A Muslim pays Zakat once a year on the profit (or potential of it) from eligible wealth. There are two types of property categories to reckon:
Designated Growth Holdings: (Business assets and stores of value (including money, precious metals, gems, livestock, etc.))
Gains from the Earth (cultivated produce like crops, fruits, and anything extracted from the earth).
On the first type of wealth — growth assets — the passing of a complete 12 months of the hijri calendar, the Islamic lunar year, occasions one’s Zakat due date. It is a hard (as in inflexible) deadline. One can pay in advance of it (even by years) according to estimate (and then reconcile any shortfall at the actual Zakat due date), but one cannot miss it wthout incurring sin.
One calculates a Zakat year from whatever date one’s Zakat-eligible wealth reaches the minimum threshold of nisab for that type of wealth until an entire 12 hijri months pass (see the nisab graph in Can Zakat Be Used to Pay Debt?)
Whatever profits or gain comes from one’s principal wealth during that Zakat year gets added to that principal for the purposes of calculating Zakat payment at the principal’s same original due date. One does not start another lunar year on these additional assets, be it profits or birth from livestock, even if it comes the day before the due date.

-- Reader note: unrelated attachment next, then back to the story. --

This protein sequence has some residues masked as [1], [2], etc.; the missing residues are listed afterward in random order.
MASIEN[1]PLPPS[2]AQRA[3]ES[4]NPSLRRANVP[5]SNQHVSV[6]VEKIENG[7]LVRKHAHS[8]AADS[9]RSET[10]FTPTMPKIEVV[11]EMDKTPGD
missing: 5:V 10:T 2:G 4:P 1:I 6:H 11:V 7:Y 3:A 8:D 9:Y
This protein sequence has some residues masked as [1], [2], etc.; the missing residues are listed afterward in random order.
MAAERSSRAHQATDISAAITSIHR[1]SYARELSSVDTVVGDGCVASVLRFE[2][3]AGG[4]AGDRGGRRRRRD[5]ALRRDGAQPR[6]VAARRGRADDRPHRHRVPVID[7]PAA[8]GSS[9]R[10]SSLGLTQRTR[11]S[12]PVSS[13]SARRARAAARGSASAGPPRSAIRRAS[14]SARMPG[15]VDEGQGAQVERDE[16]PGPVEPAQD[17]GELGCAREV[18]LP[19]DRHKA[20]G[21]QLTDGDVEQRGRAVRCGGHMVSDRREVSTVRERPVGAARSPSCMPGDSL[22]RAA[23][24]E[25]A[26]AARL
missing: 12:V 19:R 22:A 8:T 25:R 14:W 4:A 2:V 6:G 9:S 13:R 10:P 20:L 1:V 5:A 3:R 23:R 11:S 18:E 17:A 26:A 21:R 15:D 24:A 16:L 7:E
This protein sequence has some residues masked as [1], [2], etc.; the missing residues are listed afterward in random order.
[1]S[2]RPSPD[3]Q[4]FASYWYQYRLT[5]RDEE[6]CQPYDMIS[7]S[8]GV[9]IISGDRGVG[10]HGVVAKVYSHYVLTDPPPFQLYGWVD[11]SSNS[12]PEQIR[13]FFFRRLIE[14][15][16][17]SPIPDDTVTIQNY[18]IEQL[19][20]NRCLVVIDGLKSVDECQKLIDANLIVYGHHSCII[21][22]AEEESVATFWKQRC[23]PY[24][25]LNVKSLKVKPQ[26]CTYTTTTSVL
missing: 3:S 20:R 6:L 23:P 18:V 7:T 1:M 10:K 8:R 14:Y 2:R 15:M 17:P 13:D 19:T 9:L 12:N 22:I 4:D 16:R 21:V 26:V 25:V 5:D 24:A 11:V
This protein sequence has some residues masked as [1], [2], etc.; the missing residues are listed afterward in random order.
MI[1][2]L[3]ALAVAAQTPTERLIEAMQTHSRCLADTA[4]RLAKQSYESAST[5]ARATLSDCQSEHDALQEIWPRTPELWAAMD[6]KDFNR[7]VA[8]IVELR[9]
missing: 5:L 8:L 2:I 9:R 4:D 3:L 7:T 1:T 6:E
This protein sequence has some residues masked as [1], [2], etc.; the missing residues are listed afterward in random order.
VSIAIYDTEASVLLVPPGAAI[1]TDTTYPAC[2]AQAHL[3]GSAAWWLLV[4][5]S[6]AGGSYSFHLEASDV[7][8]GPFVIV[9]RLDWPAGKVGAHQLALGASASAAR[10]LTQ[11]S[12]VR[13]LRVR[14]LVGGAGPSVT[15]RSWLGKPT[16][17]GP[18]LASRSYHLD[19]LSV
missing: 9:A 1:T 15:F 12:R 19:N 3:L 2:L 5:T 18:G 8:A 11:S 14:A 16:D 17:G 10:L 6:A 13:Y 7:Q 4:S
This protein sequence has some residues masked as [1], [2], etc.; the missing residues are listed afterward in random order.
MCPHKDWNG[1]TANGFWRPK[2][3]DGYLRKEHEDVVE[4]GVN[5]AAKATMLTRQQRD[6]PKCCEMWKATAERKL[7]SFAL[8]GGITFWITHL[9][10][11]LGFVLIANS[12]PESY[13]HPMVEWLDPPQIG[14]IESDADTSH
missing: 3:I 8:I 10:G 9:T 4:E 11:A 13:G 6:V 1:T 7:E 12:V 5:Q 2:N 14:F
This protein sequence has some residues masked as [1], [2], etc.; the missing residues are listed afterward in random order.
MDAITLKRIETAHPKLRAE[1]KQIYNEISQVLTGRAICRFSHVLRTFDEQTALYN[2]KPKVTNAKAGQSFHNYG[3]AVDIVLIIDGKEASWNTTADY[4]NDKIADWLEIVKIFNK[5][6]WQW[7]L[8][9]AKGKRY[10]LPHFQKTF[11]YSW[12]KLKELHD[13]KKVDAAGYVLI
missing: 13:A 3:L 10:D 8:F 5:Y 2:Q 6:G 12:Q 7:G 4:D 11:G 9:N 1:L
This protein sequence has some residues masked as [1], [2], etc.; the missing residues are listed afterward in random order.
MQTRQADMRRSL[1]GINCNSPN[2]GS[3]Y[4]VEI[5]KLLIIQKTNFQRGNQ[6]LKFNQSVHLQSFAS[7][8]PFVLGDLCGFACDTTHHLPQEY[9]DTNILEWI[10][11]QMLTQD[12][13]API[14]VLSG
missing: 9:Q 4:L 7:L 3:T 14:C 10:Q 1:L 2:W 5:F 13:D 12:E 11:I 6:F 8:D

If one receives a different kind of Zakat-eligible wealth, most scholars say that one starts a new calculation of a year for its Zakat due date. Some say one should pay Zakat on it upon receipt, or add it to one’s Zakat payment if one has an established Zakat accounting year.
If one takes possession of a new asset that is the same as an existing kind of wealth — adding gold to your gold, or sheep to your sheep — the Hanafis and Malikis hold that one adds it to the existing wealth and pays Zakat on it at that existing wealths due date because it is less liable to create confusion and therefore easier and the Shari’ah goes with ease. The Shafi’is and Hanbalis say that one can start a new Zakat-year calculation on newly acquired wealth.
For the second kind of wealth, gains from the earth, one pays Zakat upon receipt, at time of harvest or extraction.
(Read Is Zakat Due on All Wealth? for more on this)